Christine Gelley, OSU Extension Educator ANR, Noble County
- “I really need to do something with that junk pasture this year.”
- “The bales off that hayfield are junk. I’m going to reseed it.”
Issues with “junk forage” can include low yields, weed encroachment, and low-quality feed value. Forage growers tend to lament over junk forage two of the four seasons of the year. One is the summer, when their hay equipment is running, their animals are grazing, and the forage is right in front of their eyes. The other is winter, when forage is in short supply, quality issues are leading to low animal productivity, and when pastures look more like mud spas. The time to make progress on correcting the factors that lead to junk forage is primarily in spring and fall.
Summer is the season for evaluation and making plans for improvement. Before implementing solutions for that junk forage, understanding what factors contributed to stand decline is crucial.
One of the first solutions often considered is reseeding the field. Reseeding could be one of the solutions for turning pastures around, but if you give it more thought, there could be other factors to address.
Before committing to reseeding, make sure you have completed a recent soil test and made corrections for pH and nutrients. In many cases, applying lime and/or fertilizer can yield quicker and more economical results than reseeding. If adjustments are necessary and you still think reseeding is a good idea, choose a forage that will survive in the soil you have now. In general, it takes ag lime six months to effectively raise soil pH.
Sites that have overly acidic or overly alkaline soils often have issues with weeds as well as reduced yields. Correcting soil fertility and pH in combination with leaving adequate forage stubble after haying or grazing will improve the ability of established forages to compete with weeds. Overgrazing and/or mowing too short will stress forage regrowth. Identifying the weeds in your forage stands and using an integrated approach for control that includes addressing soil health, forage regrowth, and appropriate herbicides has the potential to be more effective than reseeding.
Forage quality is an attribute that is tied to forage stand composition, soil fertility, and forage variety, but the most important factor is maturity of the plant. Whether the forage is harvested through grazing or mechanized means, it should be harvested before it develops seed to yield the best nutritional quality. As plants mature, quality is reduced, but yield increases. Managers should make every effort possible to balance good quality forage with good yields. Poor harvest timing is a common cause of “junk forage”.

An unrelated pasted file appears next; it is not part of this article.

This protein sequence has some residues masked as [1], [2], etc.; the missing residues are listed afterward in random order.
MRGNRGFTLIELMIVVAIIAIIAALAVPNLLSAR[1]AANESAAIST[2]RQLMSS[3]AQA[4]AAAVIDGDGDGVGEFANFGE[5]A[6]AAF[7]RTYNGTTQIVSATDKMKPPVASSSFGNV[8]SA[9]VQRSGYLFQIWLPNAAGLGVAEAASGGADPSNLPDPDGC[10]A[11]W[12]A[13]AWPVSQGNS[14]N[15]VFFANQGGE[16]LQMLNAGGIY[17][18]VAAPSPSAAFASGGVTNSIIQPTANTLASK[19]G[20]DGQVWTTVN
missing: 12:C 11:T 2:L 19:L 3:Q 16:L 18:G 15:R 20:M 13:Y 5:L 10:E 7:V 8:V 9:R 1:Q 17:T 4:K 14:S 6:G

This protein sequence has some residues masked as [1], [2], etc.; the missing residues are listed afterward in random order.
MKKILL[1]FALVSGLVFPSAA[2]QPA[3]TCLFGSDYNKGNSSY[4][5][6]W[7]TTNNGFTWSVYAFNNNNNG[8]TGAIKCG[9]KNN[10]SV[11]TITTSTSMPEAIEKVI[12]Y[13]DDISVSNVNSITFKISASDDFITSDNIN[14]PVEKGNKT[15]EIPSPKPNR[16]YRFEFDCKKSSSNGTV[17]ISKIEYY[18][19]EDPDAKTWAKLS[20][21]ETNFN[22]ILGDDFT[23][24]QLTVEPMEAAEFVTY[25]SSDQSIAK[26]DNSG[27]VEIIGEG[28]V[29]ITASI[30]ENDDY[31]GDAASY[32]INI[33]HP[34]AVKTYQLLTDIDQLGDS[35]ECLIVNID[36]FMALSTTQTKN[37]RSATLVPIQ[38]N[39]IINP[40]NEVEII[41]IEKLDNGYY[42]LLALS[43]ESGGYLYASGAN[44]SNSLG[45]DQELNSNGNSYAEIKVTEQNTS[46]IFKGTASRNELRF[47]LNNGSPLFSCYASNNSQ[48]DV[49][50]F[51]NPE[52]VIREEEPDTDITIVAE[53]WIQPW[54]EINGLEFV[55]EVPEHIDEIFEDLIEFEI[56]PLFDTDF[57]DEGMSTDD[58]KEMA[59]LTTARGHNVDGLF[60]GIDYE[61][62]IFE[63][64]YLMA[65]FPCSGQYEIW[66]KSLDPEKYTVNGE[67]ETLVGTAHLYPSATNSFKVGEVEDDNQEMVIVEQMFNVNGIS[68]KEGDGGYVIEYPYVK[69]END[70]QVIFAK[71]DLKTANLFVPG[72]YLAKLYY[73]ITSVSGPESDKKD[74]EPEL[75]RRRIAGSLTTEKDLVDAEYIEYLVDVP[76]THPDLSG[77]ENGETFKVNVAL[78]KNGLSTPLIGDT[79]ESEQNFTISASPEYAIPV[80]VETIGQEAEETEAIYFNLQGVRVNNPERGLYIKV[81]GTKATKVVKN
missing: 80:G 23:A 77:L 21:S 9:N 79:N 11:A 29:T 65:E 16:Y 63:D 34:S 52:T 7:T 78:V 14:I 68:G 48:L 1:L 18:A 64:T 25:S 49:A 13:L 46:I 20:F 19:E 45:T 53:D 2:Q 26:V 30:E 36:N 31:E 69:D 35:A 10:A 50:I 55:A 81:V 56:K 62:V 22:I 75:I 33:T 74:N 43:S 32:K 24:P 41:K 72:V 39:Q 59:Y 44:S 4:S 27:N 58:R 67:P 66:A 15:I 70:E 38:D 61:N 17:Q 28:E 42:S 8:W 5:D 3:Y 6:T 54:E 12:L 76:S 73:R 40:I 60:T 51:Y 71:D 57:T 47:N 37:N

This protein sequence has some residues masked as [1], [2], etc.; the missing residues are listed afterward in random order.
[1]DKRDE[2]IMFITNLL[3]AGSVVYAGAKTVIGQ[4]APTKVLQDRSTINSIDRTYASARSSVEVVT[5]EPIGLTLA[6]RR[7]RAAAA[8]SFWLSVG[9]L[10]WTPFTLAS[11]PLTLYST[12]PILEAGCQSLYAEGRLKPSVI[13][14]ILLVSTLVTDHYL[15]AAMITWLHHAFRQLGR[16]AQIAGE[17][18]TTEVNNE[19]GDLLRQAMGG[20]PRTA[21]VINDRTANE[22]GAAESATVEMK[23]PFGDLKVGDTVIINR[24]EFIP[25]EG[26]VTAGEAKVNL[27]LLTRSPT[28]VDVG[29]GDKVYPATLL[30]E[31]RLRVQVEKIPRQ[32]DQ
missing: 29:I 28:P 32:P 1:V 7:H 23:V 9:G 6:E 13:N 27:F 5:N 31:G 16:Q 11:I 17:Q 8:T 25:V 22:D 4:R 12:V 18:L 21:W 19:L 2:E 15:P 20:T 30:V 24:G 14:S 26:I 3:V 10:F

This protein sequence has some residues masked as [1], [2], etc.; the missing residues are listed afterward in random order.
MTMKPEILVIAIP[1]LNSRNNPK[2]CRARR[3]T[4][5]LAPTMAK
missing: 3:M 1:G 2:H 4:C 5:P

For perennial forages, fall seeding is often preferred to spring because weed competition is reduced. Most perennial forages should be planted in mid-august in Ohio for best success.
Annual forages will only last for a short time but can increase the flexibility of your operation or serve as a cover crop while you decide on the next crop. Summer annuals like sorghum-sudangrass or teffgrass can be seeded as late as mid-July. Winter annuals like rye, wheat, and triticale can be planted in mid-august for fall and/or spring grazing or wet wrapped as baleage or chopped for silage. Brassica crops like turnips and radishes can be seeded at the same time, intercropped with other annuals or perennials or on their own and provide good grazing into late fall and early winter. Spring oats can also be incorporated for the same time frame.
Shop for improved seed varieties for best performance. New varieties are released each year. Reliable and proven seed will come with a detailed seed tag and source information. Avoid seed labeled “VNS”, which stands for “variety not stated.”
When it comes to site preparation and seeding, consider the size of your seed and the uniformity of the soil surface. If you intend to broadcast the seed, terminate existing forages, till and drag the soil, and make sure the seedbed is firm. This will allow good seed to soil contact that is critical for uniform germination. Drilling into existing cover is another option, which is preferred for seed that will be sown on highly erodible soils or needs to be placed deeper into the soil profile. Ground cover should be suppressed by close grazing and/or herbicide application before drilling the seed.
Whatever means you use to sow the forage, always take the time to inspect the machinery, calibrate it for the seed you are using, and test a small area before pouring all the seed into the hopper. One of the most common causes of stand failure is seeding too deep or at the improper rate, which can usually be corrected during calibration.
For additional help with forage management and establishment, consult the Ohio Agronomy Guide, Chapters 7 & 9 or your local extension educator.